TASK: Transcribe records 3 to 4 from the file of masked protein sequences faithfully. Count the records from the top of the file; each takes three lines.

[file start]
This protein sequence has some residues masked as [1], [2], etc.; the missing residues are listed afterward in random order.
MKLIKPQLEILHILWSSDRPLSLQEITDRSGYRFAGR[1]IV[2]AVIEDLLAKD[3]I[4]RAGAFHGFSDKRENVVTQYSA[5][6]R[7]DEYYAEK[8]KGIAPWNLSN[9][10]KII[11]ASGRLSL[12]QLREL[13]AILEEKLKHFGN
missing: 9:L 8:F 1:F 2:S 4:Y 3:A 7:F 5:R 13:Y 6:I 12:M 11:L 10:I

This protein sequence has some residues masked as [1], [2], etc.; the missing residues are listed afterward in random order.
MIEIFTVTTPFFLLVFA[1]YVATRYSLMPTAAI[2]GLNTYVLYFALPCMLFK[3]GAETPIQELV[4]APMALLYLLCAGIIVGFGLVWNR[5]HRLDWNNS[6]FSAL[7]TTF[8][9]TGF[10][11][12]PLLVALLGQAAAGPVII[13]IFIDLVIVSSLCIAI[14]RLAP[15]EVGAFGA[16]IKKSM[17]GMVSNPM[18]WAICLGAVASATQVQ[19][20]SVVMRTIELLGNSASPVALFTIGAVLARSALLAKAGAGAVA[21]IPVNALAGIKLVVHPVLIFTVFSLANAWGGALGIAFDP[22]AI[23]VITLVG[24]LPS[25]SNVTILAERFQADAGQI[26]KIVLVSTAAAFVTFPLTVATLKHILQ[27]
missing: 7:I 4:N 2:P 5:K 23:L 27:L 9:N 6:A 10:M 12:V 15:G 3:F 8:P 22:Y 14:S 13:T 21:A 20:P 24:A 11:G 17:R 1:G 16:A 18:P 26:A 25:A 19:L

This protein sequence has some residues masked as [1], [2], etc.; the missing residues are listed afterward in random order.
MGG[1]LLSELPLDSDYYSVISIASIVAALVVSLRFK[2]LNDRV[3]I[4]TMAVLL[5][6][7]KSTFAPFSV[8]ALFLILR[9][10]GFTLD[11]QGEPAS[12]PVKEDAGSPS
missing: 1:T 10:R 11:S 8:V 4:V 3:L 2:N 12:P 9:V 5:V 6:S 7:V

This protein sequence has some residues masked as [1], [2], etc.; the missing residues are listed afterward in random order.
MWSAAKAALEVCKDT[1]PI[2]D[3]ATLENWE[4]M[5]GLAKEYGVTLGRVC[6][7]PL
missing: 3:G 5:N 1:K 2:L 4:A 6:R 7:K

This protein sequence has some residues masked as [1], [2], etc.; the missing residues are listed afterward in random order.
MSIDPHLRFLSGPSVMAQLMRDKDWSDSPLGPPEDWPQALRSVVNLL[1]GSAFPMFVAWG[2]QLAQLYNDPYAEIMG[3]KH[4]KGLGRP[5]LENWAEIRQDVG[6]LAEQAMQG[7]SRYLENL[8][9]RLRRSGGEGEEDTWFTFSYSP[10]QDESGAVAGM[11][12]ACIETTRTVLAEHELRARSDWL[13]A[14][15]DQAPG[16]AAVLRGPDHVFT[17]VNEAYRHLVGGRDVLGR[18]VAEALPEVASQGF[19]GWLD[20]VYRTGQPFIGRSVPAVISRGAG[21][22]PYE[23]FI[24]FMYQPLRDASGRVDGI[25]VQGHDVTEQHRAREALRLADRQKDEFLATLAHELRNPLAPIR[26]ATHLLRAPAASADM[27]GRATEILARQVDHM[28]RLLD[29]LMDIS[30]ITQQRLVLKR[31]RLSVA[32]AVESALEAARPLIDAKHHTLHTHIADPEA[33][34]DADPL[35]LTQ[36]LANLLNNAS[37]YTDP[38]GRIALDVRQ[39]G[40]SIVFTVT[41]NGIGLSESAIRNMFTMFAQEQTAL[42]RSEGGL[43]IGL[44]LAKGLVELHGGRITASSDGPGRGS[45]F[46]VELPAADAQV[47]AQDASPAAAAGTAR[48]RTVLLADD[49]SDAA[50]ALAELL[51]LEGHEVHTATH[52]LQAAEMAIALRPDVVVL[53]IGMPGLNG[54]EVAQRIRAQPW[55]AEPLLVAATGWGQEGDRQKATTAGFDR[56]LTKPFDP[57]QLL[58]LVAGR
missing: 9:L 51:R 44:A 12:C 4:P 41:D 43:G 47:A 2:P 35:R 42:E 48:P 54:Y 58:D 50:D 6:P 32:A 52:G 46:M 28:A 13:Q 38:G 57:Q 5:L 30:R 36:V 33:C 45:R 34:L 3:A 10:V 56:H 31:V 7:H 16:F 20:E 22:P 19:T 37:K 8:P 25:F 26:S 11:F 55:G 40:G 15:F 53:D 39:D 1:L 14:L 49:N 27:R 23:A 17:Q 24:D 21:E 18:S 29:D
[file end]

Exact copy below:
This protein sequence has some residues masked as [1], [2], etc.; the missing residues are listed afterward in random order.
MGG[1]LLSELPLDSDYYSVISIASIVAALVVSLRFK[2]LNDRV[3]I[4]TMAVLL[5][6][7]KSTFAPFSV[8]ALFLILR[9][10]GFTLD[11]QGEPAS[12]PVKEDAGSPS
missing: 1:T 10:R 11:S 8:V 4:V 3:L 2:N 12:P 9:V 5:V 6:S 7:V

This protein sequence has some residues masked as [1], [2], etc.; the missing residues are listed afterward in random order.
MWSAAKAALEVCKDT[1]PI[2]D[3]ATLENWE[4]M[5]GLAKEYGVTLGRVC[6][7]PL
missing: 3:G 5:N 1:K 2:L 4:A 6:R 7:K